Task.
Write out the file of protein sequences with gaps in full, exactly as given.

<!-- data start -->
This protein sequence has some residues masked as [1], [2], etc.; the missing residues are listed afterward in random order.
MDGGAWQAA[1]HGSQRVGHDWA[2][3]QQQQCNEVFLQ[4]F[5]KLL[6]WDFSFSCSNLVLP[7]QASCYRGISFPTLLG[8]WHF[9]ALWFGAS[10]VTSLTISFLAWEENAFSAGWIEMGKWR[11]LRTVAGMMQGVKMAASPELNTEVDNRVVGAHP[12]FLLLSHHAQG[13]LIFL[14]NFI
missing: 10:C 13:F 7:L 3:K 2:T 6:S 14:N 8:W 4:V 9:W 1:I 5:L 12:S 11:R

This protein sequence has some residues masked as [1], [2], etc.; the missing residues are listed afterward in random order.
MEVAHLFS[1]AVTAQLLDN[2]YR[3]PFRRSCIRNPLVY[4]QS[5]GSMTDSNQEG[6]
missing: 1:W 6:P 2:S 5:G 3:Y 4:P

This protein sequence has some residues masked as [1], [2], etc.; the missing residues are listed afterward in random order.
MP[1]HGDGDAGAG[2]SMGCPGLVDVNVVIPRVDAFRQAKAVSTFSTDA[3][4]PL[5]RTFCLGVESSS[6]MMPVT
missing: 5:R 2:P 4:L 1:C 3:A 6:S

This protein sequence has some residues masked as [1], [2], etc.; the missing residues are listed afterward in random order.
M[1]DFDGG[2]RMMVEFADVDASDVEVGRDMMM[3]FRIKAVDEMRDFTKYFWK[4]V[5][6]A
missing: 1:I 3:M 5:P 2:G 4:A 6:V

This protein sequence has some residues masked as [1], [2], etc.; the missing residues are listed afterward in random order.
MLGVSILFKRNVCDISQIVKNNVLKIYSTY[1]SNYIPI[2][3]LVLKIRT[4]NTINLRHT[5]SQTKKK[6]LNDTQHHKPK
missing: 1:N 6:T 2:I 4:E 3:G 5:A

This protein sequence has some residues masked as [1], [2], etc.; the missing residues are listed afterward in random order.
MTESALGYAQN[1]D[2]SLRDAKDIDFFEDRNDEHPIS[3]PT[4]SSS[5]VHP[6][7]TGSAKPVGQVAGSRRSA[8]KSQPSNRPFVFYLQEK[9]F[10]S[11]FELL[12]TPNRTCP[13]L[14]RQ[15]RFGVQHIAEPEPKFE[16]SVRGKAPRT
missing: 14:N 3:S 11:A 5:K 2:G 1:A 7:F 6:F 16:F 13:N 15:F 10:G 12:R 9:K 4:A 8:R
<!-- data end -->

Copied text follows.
This protein sequence has some residues masked as [1], [2], etc.; the missing residues are listed afterward in random order.
MDGGAWQAA[1]HGSQRVGHDWA[2][3]QQQQCNEVFLQ[4]F[5]KLL[6]WDFSFSCSNLVLP[7]QASCYRGISFPTLLG[8]WHF[9]ALWFGAS[10]VTSLTISFLAWEENAFSAGWIEMGKWR[11]LRTVAGMMQGVKMAASPELNTEVDNRVVGAHP[12]FLLLSHHAQG[13]LIFL[14]NFI
missing: 10:C 13:F 7:L 3:K 2:T 6:S 14:N 8:W 4:V 9:W 1:I 5:L 12:S 11:R

This protein sequence has some residues masked as [1], [2], etc.; the missing residues are listed afterward in random order.
MEVAHLFS[1]AVTAQLLDN[2]YR[3]PFRRSCIRNPLVY[4]QS[5]GSMTDSNQEG[6]
missing: 1:W 6:P 2:S 5:G 3:Y 4:P

This protein sequence has some residues masked as [1], [2], etc.; the missing residues are listed afterward in random order.
MP[1]HGDGDAGAG[2]SMGCPGLVDVNVVIPRVDAFRQAKAVSTFSTDA[3][4]PL[5]RTFCLGVESSS[6]MMPVT
missing: 5:R 2:P 4:L 1:C 3:A 6:S

This protein sequence has some residues masked as [1], [2], etc.; the missing residues are listed afterward in random order.
M[1]DFDGG[2]RMMVEFADVDASDVEVGRDMMM[3]FRIKAVDEMRDFTKYFWK[4]V[5][6]A
missing: 1:I 3:M 5:P 2:G 4:A 6:V

This protein sequence has some residues masked as [1], [2], etc.; the missing residues are listed afterward in random order.
MLGVSILFKRNVCDISQIVKNNVLKIYSTY[1]SNYIPI[2][3]LVLKIRT[4]NTINLRHT[5]SQTKKK[6]LNDTQHHKPK
missing: 1:N 6:T 2:I 4:E 3:G 5:A

This protein sequence has some residues masked as [1], [2], etc.; the missing residues are listed afterward in random order.
MTESALGYAQN[1]D[2]SLRDAKDIDFFEDRNDEHPIS[3]PT[4]SSS[5]VHP[6][7]TGSAKPVGQVAGSRRSA[8]KSQPSNRPFVFYLQEK[9]F[10]S[11]FELL[12]TPNRTCP[13]L[14]RQ[15]RFGVQHIAEPEPKFE[16]SVRGKAPRT
missing: 14:N 3:S 11:A 5:K 2:G 1:A 7:F 6:F 16:F 13:N 15:F 10:G 12:R 9:K 4:A 8:R